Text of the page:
The Future of Us by Jay Asher and Carolyn Mackler
Genre: Young Adult Science Fiction
Publication Date: November 21, 2011
Source: Purchased the hardcover on Amazon
The Future of Us was one of those books that I couldn’t put down until I finished! It’s such a unique idea — two teens in 1996 put their AOL CD-Rom into their computer, only to discover that they can log into their Facebook pages from 15 years in the future. I loved all the references to 90’s stuff! I was pretty young in the 90’s, but I definitely remember the days when downloading AOL to your computer took 98 minutes, going online required hogging up one of the telephone lines, and you listened to music on a Discman instead of an iPod.
One thing I love about time travel stories (or peeking into the future in this case) is that the reader sees how everything you do in the present affects the future. This book does a great job at showing how the decisions the two main characters make determines how their lives end up. With one changed decision and one press of the refresh button, everything can change — from their future spouse, children, job, etc. I loved seeing the consequences of their actions! There’s also a lot of humor thrown in, and I found myself smiling a lot while reading this book. For example, in 1996, Emma reads a future Facebook status update she wrote in her car, and she wonders how people have computers in their cars in the future. (They can’t even imagine the concept of an iPhone!) Josh sees a Facebook status someone wrote where they say, “Poor Pluto,” and wonders if Pluto got hit by an asteroid or something. This book was just lots of fun to read!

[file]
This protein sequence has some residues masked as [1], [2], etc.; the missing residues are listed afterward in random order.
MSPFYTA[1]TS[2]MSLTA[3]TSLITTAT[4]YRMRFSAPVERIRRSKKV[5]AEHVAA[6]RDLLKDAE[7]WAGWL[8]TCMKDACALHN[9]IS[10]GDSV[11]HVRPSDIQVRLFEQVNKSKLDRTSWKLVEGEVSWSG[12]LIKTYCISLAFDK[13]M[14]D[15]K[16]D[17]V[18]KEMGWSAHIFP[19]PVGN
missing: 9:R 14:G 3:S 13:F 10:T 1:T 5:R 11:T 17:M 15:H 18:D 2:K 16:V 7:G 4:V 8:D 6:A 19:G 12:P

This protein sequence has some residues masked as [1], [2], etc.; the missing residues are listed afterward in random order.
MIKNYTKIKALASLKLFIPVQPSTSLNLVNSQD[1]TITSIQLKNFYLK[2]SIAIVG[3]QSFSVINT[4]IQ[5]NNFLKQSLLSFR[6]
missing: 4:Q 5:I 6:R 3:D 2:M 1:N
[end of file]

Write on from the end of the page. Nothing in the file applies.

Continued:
Another aspect of this book that I loved was the relationship between the two main characters, Emma and Josh. Even though they lived in 1996, they still felt like contemporary teens. They’re next door neighbors and have been friends for their whole lives, so their relationship was genuine, and I was rooting for them to get together the whole time I was reading.
The Future of Us was one of my favorite books of 2011. It’s fresh, quick, and original, and is a book you don’t want to miss!